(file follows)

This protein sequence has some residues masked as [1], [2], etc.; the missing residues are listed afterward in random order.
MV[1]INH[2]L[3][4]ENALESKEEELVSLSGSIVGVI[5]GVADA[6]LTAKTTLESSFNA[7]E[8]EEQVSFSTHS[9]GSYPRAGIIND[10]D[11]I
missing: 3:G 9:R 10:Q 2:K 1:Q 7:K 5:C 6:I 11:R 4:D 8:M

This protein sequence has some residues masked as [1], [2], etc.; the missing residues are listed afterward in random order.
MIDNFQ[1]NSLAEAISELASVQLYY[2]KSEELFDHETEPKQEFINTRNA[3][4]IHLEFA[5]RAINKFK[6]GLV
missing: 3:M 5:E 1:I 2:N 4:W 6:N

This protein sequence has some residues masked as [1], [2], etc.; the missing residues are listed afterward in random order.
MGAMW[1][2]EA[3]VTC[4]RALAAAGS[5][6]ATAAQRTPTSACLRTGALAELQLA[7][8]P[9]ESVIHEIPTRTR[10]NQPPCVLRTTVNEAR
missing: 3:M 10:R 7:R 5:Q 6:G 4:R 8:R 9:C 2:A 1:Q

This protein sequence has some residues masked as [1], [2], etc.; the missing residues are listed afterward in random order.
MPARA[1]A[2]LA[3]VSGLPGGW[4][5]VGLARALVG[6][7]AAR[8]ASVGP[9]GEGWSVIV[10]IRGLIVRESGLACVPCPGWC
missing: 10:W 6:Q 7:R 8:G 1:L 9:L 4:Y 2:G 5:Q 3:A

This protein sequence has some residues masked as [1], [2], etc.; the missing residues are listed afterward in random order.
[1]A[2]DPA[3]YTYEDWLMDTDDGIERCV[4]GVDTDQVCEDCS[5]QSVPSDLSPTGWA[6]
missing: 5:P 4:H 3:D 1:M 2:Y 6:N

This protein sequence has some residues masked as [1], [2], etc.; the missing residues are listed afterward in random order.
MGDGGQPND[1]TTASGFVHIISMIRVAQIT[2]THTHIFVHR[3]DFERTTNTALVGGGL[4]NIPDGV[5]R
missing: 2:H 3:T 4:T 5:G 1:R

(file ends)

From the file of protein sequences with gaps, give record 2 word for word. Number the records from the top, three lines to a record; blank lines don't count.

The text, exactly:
This protein sequence has some residues masked as [1], [2], etc.; the missing residues are listed afterward in random order.
MIDNFQ[1]NSLAEAISELASVQLYY[2]KSEELFDHETEPKQEFINTRNA[3][4]IHLEFA[5]RAINKFK[6]GLV
missing: 3:M 5:E 1:I 2:N 4:W 6:N